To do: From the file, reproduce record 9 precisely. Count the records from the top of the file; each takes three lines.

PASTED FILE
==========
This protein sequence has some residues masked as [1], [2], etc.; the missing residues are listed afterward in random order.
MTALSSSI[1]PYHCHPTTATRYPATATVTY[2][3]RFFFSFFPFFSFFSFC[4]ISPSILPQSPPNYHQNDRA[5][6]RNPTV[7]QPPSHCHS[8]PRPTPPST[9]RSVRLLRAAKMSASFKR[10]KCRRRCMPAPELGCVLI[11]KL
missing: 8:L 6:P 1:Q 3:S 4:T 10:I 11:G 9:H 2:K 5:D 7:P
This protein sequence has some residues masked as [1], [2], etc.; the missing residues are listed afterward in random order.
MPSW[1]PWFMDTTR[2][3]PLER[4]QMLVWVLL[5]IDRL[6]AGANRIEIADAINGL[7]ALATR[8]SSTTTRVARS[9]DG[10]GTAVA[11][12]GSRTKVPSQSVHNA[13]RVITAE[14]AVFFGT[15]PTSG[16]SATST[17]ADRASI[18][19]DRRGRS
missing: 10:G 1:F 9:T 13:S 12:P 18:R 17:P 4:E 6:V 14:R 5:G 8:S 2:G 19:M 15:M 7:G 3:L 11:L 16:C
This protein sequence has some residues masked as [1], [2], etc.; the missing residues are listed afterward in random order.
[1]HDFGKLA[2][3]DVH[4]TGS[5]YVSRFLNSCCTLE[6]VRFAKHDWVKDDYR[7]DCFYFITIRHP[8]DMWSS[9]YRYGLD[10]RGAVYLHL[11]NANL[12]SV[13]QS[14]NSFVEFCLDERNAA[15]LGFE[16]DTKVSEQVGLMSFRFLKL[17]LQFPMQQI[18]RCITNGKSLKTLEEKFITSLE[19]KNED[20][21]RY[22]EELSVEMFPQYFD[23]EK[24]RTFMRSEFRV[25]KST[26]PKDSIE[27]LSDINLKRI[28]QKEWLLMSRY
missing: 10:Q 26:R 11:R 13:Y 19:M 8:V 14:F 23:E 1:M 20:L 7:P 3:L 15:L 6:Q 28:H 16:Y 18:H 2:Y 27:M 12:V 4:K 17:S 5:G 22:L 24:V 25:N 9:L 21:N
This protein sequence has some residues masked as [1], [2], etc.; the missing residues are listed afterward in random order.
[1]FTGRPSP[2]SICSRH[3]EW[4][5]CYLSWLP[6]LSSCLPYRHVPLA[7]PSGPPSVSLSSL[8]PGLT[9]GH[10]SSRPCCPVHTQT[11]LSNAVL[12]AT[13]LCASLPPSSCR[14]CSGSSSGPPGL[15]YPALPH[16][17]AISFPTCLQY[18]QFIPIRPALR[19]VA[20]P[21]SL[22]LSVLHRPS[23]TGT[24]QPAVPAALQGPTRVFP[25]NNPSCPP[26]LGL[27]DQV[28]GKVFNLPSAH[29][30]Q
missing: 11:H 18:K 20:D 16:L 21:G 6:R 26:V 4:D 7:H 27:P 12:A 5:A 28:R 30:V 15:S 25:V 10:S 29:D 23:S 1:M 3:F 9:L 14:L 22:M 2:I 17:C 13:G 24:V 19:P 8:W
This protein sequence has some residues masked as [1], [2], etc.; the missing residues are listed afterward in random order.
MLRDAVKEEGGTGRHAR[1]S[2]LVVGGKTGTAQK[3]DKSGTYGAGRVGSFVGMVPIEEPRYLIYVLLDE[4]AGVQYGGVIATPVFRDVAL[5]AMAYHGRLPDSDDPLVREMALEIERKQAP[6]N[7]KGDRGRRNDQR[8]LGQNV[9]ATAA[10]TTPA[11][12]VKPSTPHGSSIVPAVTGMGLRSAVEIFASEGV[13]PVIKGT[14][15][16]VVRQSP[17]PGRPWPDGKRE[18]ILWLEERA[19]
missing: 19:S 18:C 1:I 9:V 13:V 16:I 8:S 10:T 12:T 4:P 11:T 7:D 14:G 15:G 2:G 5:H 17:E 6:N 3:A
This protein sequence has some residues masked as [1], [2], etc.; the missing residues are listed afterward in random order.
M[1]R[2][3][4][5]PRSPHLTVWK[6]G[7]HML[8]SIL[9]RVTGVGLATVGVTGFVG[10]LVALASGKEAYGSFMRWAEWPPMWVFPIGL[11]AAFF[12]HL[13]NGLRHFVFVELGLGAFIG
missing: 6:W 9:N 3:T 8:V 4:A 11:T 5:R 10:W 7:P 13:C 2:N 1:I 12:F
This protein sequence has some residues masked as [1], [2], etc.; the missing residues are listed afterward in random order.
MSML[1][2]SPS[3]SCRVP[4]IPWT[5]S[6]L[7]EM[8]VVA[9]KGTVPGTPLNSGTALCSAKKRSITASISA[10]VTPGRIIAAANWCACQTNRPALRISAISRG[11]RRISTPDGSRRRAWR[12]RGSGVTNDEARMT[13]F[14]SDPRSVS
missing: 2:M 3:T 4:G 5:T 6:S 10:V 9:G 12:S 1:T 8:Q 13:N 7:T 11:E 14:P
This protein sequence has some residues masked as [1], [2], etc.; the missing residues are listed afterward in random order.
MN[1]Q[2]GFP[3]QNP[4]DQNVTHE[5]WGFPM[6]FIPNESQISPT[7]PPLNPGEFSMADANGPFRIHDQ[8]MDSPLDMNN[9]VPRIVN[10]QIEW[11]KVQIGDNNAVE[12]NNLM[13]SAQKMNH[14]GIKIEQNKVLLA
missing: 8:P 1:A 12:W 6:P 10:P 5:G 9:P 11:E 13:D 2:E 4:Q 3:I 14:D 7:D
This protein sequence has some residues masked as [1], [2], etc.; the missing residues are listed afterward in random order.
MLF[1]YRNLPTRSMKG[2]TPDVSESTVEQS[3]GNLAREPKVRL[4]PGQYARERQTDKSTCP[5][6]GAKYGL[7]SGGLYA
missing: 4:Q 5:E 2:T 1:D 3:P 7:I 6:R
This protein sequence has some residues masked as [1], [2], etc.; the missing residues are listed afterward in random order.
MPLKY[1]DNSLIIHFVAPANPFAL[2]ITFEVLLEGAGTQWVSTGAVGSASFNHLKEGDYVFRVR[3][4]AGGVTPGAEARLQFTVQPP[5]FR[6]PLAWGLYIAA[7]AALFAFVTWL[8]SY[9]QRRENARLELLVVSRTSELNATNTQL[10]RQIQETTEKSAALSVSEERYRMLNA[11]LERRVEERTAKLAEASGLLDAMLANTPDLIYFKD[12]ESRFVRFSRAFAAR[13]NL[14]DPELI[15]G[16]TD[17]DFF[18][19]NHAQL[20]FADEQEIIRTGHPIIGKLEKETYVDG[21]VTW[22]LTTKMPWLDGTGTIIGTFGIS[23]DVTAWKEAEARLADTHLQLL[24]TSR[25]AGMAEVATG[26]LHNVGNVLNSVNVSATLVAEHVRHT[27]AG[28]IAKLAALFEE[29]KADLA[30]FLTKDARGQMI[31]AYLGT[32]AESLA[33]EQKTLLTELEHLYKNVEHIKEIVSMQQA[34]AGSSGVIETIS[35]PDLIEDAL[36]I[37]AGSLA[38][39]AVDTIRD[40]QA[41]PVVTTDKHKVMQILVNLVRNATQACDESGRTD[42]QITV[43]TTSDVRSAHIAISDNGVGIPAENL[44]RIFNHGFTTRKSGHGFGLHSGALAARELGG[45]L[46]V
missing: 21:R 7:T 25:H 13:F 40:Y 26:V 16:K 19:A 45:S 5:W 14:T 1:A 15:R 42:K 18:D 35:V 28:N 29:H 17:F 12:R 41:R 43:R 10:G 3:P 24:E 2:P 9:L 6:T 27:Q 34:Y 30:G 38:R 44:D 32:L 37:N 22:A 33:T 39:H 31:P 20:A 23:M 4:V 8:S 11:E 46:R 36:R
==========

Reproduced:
This protein sequence has some residues masked as [1], [2], etc.; the missing residues are listed afterward in random order.
MLF[1]YRNLPTRSMKG[2]TPDVSESTVEQS[3]GNLAREPKVRL[4]PGQYARERQTDKSTCP[5][6]GAKYGL[7]SGGLYA
missing: 4:Q 5:E 2:T 1:D 3:P 7:I 6:R